People often complain about violations of their privacy online while at the same time giving permission to thousands of companies to sell their data to the highest bidder.
The truth is it’s difficult to avoid giving up your online privacy these days. And when it comes to a toss-up between privacy and convenience, most people would rather just tick the box that lets them immediately read an article or log in to a service without thinking too much about the consequences. So what if someone has access to your data?
You may think if you have nothing to hide, you have nothing to fear. Think again.
Even things as banal as posting on social media, using search engines, and casually accepting privacy policies without reading them can leave your privacy compromised. Anyone who wants to can find out your name, address, location, interests, and much more with nothing more than a quick search.
If you really dig into the terms and conditions of the hundreds of privacy agreements you have signed up to, most of them have impossibly complex clauses that effectively allow the host to view, own, or sell on your personal data.
The more you give away, the more vulnerable you are to a host of different threats, from personal attacks to more widespread breaches that are no less creepy. Let’s take a look at the biggest threats that you may not have even realized existed, and how to protect yourself and your precious privacy.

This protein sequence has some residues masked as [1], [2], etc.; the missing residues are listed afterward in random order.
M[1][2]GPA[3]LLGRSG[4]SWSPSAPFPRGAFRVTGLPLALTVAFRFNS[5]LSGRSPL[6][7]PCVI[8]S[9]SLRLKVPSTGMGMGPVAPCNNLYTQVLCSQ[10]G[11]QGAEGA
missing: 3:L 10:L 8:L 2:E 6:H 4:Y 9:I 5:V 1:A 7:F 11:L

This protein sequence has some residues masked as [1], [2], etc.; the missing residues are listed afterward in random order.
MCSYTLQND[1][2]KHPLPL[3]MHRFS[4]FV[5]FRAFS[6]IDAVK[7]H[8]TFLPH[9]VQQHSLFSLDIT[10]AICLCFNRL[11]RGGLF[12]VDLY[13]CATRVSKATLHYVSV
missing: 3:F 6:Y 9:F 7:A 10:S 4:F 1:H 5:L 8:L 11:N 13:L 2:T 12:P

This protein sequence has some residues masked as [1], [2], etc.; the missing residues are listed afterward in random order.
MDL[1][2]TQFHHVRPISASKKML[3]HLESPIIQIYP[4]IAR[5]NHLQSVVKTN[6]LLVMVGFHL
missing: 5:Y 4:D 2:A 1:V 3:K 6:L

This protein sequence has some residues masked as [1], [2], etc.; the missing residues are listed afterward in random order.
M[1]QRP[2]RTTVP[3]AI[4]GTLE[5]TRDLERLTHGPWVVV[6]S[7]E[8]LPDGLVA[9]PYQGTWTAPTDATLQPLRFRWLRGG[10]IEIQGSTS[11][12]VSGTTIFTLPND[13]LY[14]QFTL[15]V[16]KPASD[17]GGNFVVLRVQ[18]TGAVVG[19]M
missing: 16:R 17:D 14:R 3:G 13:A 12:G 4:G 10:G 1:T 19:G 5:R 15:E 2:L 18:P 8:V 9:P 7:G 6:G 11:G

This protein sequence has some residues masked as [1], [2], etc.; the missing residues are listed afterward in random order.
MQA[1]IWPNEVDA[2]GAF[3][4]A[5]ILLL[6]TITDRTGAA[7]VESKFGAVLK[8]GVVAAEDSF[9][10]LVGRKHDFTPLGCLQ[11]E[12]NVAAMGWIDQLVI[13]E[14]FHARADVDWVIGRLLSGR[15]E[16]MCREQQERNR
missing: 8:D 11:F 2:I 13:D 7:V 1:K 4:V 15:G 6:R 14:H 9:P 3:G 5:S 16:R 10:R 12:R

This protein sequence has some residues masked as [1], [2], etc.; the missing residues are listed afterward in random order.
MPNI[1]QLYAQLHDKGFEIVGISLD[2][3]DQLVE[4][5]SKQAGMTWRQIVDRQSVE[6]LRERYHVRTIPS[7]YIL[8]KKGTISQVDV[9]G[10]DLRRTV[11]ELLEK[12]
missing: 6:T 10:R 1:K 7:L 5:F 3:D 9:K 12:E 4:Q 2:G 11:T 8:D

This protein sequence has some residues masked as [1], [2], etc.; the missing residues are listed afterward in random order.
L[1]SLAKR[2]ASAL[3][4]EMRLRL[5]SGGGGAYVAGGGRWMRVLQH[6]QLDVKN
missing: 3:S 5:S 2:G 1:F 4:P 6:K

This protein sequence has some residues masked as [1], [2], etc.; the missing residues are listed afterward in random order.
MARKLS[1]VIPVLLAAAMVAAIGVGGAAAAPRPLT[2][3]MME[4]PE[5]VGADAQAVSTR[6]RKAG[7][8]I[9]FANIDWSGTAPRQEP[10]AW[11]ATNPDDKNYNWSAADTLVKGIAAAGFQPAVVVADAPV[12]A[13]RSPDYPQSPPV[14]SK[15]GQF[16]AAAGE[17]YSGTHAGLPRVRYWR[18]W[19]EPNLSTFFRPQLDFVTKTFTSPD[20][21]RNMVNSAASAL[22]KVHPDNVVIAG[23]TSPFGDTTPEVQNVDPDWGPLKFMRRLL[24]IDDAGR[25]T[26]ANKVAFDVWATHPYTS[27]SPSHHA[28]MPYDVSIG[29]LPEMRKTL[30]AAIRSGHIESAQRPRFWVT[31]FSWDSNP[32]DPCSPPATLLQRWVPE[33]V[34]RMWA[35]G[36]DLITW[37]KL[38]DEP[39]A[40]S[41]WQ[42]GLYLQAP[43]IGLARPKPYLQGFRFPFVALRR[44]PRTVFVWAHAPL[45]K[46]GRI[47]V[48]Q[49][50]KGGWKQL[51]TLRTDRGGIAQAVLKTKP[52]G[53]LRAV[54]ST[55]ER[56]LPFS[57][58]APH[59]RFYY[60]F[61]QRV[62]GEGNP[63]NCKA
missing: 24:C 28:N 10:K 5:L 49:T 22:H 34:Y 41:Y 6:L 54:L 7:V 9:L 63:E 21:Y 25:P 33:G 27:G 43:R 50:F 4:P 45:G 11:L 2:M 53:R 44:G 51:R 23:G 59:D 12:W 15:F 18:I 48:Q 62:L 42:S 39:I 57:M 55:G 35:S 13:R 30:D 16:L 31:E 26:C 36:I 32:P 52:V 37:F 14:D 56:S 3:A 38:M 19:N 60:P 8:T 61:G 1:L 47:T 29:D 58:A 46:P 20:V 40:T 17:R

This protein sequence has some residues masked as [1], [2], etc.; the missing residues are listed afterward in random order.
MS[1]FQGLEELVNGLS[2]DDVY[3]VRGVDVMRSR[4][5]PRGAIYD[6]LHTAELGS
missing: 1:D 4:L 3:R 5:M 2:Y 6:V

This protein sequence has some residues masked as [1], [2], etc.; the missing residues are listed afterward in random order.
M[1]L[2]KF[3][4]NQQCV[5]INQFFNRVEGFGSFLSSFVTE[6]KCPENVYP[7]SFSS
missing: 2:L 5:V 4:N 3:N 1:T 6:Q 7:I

Data Privacy Threats — The Bigger They Are The Harder They Fall
The biggest tech companies store the most information about you and as such, they are the most attractive target for hackers looking to steal customer data. When 3 billion Yahoo accounts — that’s every single account — were compromised in 2013, it sent a chill through the industry.
Since then, there’s been no shortage of high-profile data breaches. 150 million Equifax customers were affected by a breach in 2017 and just this month, a major attack on high-profile Twitter accounts made headline news. Those affected included some of the most famous individuals and biggest companies on the planet, including Kanye West and Kim Kardashian West, Joe Biden, Elon Musk, Apple and Uber.